One week. One. Stinking. Week. And it’s already cost A TERABUCK OF OUR TAXPAYER MONEY. And the government is talking about it lasting a month?!? Madness of the highest order.

A trillion to prop up one week? What say we suffer an attack of sanity, cancel next week’s lockdown, and put the trillion we just saved in just one stinking week into ventilators and beds and field hospitals?

Because it will hit, and the only question is how prepared we’ll be when it hits. All this stick-your-head-in-the-sand is doing is delaying it. Why? Well, theoretically so that we can be medically prepared for it with enough beds and ventilators and the like. Which is a very good reason. Gotta have more beds and ventilators than you have sick people. Medical preparation is what we want to achieve.

Given that being medically prepared is the over-riding issue, how about we

a) stop this mad stay-at-home failed experiment,

b) get America back to work,

c) continue with all the precautions we spent all this time learning, wash my hands, don’t touch my face, no sex with fruit bats, go back to disposable plastic grocery bags, social distancing, and most importantly, spend that trillion we just saved on d) …

… you know … urgently, four-alarm urgently, wartime production urgently, getting medically prepared for the wave that we’re damn sure is going to break? Buy field hospitals. Pre-position them. Stockpile ventilators. How many field hospitals does the Army have? Put them all on standby to be rushed to an overloaded city. Buy test kits. Pay double pre-war prices for everything if some people can provide it in a crazy rush. GET READY … and critically …

END THE AMERICAN LOCKDOWN!!! We cannot afford a dead economy costing us a trillion a week.

Best to all,

w.

PS—Further discussion of the economic aspect of the coronavirus epidemic, as well as of other extraneous and forbidden topics, is going on over at my blog, Skating Under The Ice.

CONTACTING ME: Twitter @weschenbach, or at my blog, “Skating Under The Ice“. Click on “Tips and Notes” at the top of the page.

Source of data: https://www.worldometers.info/coronavirus/#countries


LATEST PLOT


IMPORTANT NOTE: I use a logarithmic scale for the deaths, because on that scale exponential growth, the scary fast kind of growth, plots as a straight line. This lets us know when the increase in deaths is slowing down.


2020-05-29

The covid story continues …

I’ve put in the updated projections for total deaths for New York and the US.

The graph above shows that Sweden (red/black line) and the US (orange/black line) are running right in parallel. However, this may not continue. The model that has tested best projects the following:

Note that because of the lockdown in the US and not in Sweden, the US is projected to stay at about the current number of daily deaths until September. In Sweden, on the other hand, daily deaths are projected to drop steadily down near zero by September.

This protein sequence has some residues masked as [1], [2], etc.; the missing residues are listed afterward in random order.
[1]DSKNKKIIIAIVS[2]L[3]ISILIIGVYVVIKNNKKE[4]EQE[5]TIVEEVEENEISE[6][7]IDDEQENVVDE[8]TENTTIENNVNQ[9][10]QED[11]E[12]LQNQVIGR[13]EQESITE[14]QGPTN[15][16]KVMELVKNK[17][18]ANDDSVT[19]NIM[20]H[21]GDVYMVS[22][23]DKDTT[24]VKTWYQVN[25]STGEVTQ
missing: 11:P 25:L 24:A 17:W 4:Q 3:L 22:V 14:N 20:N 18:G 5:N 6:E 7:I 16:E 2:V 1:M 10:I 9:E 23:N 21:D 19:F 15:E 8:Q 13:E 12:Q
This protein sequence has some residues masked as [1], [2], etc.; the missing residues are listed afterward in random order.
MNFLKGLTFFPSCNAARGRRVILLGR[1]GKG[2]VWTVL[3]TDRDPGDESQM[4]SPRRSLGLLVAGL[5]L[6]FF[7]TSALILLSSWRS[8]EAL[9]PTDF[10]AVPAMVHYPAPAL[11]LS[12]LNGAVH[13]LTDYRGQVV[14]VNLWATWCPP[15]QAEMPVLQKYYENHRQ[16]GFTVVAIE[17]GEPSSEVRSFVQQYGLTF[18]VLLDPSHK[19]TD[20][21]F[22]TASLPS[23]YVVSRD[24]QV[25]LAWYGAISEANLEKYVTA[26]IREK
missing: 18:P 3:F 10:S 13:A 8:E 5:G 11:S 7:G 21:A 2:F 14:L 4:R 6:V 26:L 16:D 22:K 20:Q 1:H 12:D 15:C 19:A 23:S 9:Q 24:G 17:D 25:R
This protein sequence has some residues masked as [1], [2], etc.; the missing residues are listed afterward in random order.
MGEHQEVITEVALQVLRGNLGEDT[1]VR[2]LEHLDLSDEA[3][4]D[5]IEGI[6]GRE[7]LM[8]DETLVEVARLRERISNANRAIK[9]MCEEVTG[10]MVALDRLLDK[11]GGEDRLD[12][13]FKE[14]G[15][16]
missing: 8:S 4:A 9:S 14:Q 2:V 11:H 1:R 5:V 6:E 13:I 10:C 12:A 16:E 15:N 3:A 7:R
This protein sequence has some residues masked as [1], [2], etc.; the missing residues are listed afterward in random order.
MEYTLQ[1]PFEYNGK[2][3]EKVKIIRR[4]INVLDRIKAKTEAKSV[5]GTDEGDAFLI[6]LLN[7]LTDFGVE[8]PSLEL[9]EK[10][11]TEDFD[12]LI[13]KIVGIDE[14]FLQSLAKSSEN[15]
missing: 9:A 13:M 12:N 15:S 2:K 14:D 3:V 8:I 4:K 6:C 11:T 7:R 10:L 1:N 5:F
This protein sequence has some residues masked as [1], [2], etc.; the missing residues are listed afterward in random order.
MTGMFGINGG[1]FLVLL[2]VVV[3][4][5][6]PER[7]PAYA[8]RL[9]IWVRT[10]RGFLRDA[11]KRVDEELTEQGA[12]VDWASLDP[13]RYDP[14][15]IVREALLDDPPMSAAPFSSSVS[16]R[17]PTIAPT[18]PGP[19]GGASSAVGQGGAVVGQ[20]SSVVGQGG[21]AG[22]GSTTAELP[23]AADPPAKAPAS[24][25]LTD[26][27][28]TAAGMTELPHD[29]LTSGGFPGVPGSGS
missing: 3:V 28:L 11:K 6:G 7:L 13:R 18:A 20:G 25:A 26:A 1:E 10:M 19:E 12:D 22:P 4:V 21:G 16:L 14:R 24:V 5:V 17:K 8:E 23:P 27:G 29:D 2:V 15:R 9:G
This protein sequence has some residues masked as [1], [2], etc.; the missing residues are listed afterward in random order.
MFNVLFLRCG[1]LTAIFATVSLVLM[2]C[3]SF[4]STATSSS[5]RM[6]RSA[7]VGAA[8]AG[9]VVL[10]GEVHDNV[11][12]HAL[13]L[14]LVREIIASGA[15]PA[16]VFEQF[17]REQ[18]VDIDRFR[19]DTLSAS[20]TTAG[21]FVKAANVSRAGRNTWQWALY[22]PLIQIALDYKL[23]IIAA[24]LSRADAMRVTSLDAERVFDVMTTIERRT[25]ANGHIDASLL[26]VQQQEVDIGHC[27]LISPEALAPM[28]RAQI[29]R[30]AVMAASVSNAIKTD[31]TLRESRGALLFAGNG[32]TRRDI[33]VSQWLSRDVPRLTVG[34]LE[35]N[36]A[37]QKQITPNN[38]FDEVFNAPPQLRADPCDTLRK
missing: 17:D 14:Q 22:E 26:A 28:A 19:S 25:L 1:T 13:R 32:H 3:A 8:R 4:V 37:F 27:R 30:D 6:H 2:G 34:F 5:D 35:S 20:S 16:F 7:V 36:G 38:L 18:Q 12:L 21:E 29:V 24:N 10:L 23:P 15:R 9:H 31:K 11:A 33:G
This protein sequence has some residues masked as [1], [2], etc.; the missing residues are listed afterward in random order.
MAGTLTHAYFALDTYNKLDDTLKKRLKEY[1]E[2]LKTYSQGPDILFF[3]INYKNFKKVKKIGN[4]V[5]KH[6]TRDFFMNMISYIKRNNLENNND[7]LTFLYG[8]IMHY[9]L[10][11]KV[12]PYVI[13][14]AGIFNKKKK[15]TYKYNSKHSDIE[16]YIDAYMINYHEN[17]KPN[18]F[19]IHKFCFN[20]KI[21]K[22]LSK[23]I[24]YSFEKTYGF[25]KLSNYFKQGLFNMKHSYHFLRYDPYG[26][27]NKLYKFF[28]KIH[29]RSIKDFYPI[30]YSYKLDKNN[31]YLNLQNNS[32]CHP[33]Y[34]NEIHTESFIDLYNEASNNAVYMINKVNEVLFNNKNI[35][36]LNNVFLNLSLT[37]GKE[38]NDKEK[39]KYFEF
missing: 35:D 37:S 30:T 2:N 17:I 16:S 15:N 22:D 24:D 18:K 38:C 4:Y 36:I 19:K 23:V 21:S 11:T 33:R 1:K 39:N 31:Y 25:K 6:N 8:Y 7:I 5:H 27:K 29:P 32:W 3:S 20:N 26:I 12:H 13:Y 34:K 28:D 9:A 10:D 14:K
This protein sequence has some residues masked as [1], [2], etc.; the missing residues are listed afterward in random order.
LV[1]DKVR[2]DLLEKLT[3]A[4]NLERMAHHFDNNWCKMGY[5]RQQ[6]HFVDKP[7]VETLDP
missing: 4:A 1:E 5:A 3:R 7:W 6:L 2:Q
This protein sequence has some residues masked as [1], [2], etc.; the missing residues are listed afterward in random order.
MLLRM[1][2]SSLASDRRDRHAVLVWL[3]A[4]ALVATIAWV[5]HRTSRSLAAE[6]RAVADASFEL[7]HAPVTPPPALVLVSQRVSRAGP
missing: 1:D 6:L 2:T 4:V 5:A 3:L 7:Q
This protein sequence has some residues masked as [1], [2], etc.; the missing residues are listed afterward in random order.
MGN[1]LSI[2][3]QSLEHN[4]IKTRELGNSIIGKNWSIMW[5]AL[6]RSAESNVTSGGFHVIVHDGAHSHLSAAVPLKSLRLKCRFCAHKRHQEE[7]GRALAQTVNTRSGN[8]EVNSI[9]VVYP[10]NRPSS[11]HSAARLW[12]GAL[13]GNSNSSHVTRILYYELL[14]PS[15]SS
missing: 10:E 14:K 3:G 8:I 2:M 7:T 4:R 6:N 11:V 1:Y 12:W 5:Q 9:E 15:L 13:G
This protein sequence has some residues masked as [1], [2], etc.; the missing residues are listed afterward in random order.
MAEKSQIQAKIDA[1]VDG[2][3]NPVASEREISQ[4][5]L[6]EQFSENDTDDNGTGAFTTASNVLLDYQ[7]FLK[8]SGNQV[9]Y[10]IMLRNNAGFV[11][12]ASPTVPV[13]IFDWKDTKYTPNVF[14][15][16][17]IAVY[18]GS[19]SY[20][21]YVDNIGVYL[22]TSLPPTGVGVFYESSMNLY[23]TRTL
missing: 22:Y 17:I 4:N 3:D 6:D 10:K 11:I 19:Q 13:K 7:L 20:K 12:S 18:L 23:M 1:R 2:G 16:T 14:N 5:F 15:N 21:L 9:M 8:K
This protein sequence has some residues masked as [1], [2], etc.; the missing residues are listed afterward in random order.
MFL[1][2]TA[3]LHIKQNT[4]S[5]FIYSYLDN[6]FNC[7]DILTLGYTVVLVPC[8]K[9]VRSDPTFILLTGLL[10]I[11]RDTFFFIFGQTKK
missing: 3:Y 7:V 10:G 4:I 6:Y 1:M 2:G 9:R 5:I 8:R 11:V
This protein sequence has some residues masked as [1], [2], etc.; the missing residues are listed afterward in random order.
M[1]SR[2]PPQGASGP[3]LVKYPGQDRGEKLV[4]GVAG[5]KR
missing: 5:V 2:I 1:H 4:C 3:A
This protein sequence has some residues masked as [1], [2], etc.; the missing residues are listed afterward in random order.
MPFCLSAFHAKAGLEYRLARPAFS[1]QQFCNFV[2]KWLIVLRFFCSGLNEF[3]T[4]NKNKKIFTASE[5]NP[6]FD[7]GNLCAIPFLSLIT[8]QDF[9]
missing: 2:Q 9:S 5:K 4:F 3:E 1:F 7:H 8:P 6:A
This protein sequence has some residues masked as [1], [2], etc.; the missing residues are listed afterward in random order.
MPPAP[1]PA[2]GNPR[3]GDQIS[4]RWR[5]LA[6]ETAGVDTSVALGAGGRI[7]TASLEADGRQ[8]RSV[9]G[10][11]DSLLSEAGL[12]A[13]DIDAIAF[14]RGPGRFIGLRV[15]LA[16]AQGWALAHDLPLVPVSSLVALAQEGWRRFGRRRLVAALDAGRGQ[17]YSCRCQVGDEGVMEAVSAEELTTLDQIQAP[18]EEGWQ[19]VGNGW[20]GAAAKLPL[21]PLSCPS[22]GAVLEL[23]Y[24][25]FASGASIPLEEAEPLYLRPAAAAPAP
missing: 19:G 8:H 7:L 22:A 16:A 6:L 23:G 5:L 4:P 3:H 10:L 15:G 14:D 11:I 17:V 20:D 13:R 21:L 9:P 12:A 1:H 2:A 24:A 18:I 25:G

And as a result, the projected deaths per million by September are as follows:

United States – 611 deaths per million.

Sweden – 612 deaths per million.

Tied …

I guess we’ll know by September whether this model is any better than the others.

w.

2020-05-28

Not much tonight …

My conclusion?

Get plenty of sleep, stay healthy,

w.

2020-05-27

The usual graphs, plus a look at what the death rate correlates with. First, the countries.

Sweden and the US have been running almost exactly parallel for six weeks … here are the US states.

No big changes, no “second peaks”.

Now, I said above that I’d been looking at the correlation of the coronavirus death rate per capita and a variety of other possibly related variables. Here are those results.

As you might imagine, the largest correlation is with total cases per capita. After all, without cases, you don’t have deaths …

Next is age. There are three categories: median age, 65 and over, and 70 and over. All three of them correlate with total deaths per capita. Not only that, but the older the group, the better the correlation. This supports the observed connection.

Next is tests per thousand. Again this would be expected to correlate with deaths—no tests, no cases, no deaths.

Next in amount of correlation is female smokers. That would make sense on its own, but curiously, male smokers are negatively correlated. Go figure.

Next, wealthy countries report higher death rates, and very poor countries report lower death rates … odd, huh? But note that this does NOT mean that wealthy countries actually have higher death rates. It means that wealthy countries have more tests, which leads to more reported cases and more reported deaths.

The one big surprise to me was that population density wasn’t a significant factor in the death rate. But then I realized that many countries have big cities and lots of country in between … with the deaths occurring mostly in the cities.

Finally, the huge elephant in all of this are the largely preventable deaths in the nursing homes. This is a new feature, in that flu preferentially infects and kills the young. Recent estimates are that in the US, a stunning 40% of all deaths have been in nursing homes. So however bad you think it is out in the larger world, it’s only two-thirds that bad …